“It had an obvious appeal to a room full of linguists and lexicographers and language watchers, in that it is itself a kind of meta-linguistic term for this new kind of communication,” Ben Zimmer, chair of the new words committee of the American Dialect Society (and executive producer of the Visual Thesaurus and explained to us after the vote. “It’s a word that is specifically related to Twitter, but people are finding it a useful vehicle and a new way of crafting online talk.”

Read the rest here.

Jennifer Schuessler, “Tweet This: ‘Hashtag’ Named Word of the Year” (New York Times, Jan. 7, 2013)

The baby named Hashtag buzzed about on the Internet in November may have been a hoax. But the American Dialect Society has given the Twitter-inspired term a boost by christening “hashtag” the word of the year.

The decision came at the society’s annual meeting in Boston over the weekend, where more than 250 linguists, lexicographers, grammarians, historians and other word maniacs weighed the relative merits of terms like “fiscal cliff,” “Gangnam style,” and “marriage equality.”

There were winners in 10 categories, including most unnecessary (“legitimate rape”), most euphemistic (“self-deportation”) and most creative (“gate lice,” meaning airline passengers who crowd around a gate waiting to board). “Binders (full of women)” was named top election-related word. “YOLO,” an acronym meaning “you only live once,” was named least likely to succeed. (It also finished strong in a recent contest nominating terms that should be purged from the language.) “Sandy” was voted name of the year.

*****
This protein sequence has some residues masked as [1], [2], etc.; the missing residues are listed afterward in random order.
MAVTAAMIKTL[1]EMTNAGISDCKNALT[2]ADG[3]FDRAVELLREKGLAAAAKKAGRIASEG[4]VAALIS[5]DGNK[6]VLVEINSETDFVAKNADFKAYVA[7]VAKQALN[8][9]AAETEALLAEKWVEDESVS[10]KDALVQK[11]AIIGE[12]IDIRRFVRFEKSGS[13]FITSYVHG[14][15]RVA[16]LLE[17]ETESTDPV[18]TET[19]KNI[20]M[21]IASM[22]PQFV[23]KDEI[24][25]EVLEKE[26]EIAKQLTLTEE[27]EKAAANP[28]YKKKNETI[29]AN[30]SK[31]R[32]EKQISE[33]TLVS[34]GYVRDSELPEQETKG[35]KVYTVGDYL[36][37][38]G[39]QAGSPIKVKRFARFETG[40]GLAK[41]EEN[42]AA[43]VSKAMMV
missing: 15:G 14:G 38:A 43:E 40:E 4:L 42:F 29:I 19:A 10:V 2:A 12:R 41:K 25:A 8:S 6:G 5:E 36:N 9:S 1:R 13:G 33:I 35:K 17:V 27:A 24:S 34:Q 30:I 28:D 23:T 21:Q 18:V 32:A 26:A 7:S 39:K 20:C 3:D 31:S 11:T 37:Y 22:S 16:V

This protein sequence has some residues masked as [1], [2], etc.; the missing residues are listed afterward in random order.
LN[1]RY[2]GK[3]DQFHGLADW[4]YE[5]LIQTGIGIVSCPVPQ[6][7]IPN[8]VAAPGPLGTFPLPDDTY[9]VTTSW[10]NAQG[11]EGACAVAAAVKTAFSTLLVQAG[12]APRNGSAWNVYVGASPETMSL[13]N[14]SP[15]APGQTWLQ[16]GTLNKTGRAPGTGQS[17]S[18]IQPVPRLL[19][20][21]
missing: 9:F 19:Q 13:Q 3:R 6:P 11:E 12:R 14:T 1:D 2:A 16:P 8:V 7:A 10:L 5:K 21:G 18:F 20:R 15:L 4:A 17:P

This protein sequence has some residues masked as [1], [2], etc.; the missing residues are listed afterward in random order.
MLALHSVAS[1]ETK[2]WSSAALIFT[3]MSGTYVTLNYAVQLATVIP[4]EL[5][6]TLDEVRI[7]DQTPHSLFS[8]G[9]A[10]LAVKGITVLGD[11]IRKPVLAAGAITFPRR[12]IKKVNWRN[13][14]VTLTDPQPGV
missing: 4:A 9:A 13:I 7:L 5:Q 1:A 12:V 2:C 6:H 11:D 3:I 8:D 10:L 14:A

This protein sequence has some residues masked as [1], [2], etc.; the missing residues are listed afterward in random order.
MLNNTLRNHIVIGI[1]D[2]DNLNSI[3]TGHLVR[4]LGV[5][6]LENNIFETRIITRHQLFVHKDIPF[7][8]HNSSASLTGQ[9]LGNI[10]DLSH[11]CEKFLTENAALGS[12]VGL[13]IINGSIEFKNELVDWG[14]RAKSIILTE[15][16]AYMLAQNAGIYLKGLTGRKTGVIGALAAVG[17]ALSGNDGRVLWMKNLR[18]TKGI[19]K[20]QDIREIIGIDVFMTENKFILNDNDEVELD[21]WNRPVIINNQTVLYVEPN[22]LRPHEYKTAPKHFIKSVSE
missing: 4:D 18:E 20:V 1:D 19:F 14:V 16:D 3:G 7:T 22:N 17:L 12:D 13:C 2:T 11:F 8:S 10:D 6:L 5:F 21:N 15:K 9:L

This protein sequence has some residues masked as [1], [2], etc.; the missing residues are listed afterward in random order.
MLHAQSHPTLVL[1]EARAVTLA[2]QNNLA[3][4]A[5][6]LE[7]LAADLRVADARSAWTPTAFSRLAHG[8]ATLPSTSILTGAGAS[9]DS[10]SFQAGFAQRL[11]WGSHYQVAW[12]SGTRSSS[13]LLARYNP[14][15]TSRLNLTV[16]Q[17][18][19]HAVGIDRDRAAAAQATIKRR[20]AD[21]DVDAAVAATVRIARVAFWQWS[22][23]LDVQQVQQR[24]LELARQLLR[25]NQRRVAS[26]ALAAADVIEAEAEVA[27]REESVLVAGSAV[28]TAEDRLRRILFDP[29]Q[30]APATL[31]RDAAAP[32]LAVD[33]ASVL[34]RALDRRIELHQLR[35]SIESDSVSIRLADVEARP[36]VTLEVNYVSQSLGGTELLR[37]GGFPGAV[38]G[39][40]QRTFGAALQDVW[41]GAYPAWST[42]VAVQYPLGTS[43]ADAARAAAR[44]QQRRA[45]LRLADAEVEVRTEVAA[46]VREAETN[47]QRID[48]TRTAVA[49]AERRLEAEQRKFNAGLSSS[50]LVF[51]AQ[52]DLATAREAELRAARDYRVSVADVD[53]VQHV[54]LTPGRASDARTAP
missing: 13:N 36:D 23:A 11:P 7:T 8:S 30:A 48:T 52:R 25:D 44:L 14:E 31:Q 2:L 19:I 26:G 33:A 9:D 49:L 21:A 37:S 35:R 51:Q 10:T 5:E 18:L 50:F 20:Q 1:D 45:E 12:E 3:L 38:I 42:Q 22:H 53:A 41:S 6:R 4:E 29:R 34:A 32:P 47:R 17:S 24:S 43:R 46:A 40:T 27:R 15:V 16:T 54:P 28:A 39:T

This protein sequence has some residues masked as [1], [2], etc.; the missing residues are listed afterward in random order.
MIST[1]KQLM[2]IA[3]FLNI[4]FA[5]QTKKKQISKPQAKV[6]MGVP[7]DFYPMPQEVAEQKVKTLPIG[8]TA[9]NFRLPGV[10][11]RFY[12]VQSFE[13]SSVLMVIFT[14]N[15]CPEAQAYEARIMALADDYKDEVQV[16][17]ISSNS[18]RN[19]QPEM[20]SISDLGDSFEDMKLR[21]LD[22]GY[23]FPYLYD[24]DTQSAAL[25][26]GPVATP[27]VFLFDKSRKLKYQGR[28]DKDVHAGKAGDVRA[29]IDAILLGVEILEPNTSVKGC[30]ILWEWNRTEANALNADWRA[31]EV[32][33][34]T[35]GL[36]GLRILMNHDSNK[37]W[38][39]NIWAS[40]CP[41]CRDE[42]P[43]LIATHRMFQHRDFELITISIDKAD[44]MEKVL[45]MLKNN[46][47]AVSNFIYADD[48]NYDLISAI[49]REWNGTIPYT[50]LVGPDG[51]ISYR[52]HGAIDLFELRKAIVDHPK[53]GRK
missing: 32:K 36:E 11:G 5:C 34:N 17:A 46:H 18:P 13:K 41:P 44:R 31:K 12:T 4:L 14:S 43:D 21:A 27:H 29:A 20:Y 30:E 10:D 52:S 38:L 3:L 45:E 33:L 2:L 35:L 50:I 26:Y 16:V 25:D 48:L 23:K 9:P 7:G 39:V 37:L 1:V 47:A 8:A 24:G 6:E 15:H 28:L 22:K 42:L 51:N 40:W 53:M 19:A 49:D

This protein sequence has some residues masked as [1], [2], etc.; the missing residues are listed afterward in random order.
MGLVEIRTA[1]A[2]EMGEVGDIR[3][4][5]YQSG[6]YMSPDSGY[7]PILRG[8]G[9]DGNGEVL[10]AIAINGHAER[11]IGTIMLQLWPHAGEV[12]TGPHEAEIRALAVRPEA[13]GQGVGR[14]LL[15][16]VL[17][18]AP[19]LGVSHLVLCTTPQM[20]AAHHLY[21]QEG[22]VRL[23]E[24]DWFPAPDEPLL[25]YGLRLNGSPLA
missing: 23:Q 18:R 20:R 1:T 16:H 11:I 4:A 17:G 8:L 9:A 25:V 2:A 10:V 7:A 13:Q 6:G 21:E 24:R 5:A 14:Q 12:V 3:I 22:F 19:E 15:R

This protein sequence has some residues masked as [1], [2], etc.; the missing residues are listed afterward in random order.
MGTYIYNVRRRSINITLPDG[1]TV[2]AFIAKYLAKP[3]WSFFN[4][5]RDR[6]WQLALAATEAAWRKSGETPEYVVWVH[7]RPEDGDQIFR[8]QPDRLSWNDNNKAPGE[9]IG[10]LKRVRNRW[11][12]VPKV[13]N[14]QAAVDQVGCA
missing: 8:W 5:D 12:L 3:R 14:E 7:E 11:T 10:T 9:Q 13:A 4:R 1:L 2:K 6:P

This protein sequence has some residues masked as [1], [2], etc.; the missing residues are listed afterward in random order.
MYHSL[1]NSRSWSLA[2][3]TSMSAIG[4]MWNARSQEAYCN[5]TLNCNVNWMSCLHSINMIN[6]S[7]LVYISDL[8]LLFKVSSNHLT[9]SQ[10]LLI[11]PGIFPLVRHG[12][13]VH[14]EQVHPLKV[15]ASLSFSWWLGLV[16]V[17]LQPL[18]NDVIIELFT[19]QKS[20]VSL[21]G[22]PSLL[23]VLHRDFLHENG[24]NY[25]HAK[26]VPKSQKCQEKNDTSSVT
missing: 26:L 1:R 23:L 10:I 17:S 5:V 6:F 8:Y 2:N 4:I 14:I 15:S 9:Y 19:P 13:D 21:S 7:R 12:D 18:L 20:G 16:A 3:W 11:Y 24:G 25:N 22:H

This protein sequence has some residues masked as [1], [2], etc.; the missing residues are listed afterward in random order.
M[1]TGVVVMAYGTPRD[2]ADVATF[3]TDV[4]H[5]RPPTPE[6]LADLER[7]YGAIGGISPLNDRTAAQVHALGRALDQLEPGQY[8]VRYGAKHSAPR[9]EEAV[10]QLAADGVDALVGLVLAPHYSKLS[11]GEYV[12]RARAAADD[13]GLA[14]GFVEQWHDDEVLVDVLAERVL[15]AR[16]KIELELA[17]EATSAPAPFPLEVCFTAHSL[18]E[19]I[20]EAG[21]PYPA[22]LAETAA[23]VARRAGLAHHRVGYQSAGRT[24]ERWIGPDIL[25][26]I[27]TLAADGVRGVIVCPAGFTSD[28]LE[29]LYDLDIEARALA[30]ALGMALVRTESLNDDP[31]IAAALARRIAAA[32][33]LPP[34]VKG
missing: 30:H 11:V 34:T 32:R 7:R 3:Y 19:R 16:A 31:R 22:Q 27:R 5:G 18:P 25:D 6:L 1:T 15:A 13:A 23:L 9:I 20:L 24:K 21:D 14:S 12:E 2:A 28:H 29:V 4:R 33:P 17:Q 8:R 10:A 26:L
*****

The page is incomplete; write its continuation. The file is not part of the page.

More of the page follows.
In the main category, “hashtag” emerged as something of a dark-horse winner, edging out “fiscal cliff” and “marriage equality” (which took most likely to succeed honors), despite not being on the official list of nominees, as Ben Zimmer, the chairman of the society’s new words committee, noted in a rundown of the action. “This was the year when the hashtag became a ubiquitous phenomenon in online talk,” Mr. Zimmer said in a statement.

Read the rest here.

Colleen Ross, “Insights into the English Language” (CBC’s Word of Mouth, Jan. 7, 2013)

Other websites, including, offer audio pronunciations as well. Executive producer Ben Zimmer, who also presented at the convention, says the website used several opera singers to make the 140,000 sound files because they’re adept at interpreting the International Phonetic Alphabet. Consider it a grammatical serenade. […]

In the online world, you also lose the serendipity of discovering other words besides the one you looked up.

While Ben Zimmer acknowledges that, he says we’ll simply develop different orientations to text as we go online. He’s also the head of, which he says is modelled on how our brain works, and uses word maps.

Read the rest here.